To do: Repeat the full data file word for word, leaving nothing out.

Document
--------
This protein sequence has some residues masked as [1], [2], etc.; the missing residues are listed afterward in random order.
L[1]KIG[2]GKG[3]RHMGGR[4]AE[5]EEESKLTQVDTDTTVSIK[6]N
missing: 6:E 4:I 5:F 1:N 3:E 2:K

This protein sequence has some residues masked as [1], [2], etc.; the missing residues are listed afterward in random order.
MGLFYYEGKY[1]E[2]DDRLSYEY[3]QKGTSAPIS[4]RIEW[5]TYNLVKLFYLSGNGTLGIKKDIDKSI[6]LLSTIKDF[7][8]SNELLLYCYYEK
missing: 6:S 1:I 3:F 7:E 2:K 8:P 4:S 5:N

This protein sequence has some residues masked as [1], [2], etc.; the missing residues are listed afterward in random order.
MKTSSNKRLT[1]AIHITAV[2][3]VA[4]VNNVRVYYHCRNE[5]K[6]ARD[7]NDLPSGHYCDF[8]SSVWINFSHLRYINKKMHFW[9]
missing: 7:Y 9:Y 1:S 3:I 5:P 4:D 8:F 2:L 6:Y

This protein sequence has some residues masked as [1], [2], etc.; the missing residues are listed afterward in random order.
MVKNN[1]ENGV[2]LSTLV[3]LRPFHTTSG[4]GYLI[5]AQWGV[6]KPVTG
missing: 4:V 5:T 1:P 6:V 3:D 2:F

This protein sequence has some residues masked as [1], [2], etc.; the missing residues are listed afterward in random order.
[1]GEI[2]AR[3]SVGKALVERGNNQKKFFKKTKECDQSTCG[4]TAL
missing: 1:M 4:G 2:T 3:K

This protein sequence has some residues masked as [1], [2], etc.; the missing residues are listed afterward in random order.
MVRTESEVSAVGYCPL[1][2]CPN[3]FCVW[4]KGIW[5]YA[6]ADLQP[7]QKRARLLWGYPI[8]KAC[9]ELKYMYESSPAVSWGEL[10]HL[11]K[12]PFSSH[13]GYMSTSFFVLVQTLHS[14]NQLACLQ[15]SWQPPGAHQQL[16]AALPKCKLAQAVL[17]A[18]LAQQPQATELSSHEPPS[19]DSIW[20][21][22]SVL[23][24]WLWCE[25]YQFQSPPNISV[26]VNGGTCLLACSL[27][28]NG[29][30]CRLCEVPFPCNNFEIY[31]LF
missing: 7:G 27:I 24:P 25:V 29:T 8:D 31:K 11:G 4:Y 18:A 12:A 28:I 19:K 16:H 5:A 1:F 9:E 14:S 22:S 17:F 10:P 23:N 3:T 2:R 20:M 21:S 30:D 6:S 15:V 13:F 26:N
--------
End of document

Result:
This protein sequence has some residues masked as [1], [2], etc.; the missing residues are listed afterward in random order.
L[1]KIG[2]GKG[3]RHMGGR[4]AE[5]EEESKLTQVDTDTTVSIK[6]N
missing: 6:E 4:I 5:F 1:N 3:E 2:K

This protein sequence has some residues masked as [1], [2], etc.; the missing residues are listed afterward in random order.
MGLFYYEGKY[1]E[2]DDRLSYEY[3]QKGTSAPIS[4]RIEW[5]TYNLVKLFYLSGNGTLGIKKDIDKSI[6]LLSTIKDF[7][8]SNELLLYCYYEK
missing: 6:S 1:I 3:F 7:E 2:K 8:P 4:S 5:N

This protein sequence has some residues masked as [1], [2], etc.; the missing residues are listed afterward in random order.
MKTSSNKRLT[1]AIHITAV[2][3]VA[4]VNNVRVYYHCRNE[5]K[6]ARD[7]NDLPSGHYCDF[8]SSVWINFSHLRYINKKMHFW[9]
missing: 7:Y 9:Y 1:S 3:I 5:P 4:D 8:F 2:L 6:Y

This protein sequence has some residues masked as [1], [2], etc.; the missing residues are listed afterward in random order.
MVKNN[1]ENGV[2]LSTLV[3]LRPFHTTSG[4]GYLI[5]AQWGV[6]KPVTG
missing: 4:V 5:T 1:P 6:V 3:D 2:F

This protein sequence has some residues masked as [1], [2], etc.; the missing residues are listed afterward in random order.
[1]GEI[2]AR[3]SVGKALVERGNNQKKFFKKTKECDQSTCG[4]TAL
missing: 1:M 4:G 2:T 3:K

This protein sequence has some residues masked as [1], [2], etc.; the missing residues are listed afterward in random order.
MVRTESEVSAVGYCPL[1][2]CPN[3]FCVW[4]KGIW[5]YA[6]ADLQP[7]QKRARLLWGYPI[8]KAC[9]ELKYMYESSPAVSWGEL[10]HL[11]K[12]PFSSH[13]GYMSTSFFVLVQTLHS[14]NQLACLQ[15]SWQPPGAHQQL[16]AALPKCKLAQAVL[17]A[18]LAQQPQATELSSHEPPS[19]DSIW[20][21][22]SVL[23][24]WLWCE[25]YQFQSPPNISV[26]VNGGTCLLACSL[27][28]NG[29][30]CRLCEVPFPCNNFEIY[31]LF
missing: 7:G 27:I 24:P 25:V 29:T 8:D 31:K 11:G 4:Y 18:A 12:A 28:I 19:K 16:H 5:A 1:F 9:E 14:S 22:S 17:F 10:P 23:N 3:T 2:R 20:M 21:S 30:D 6:S 15:V 13:F 26:N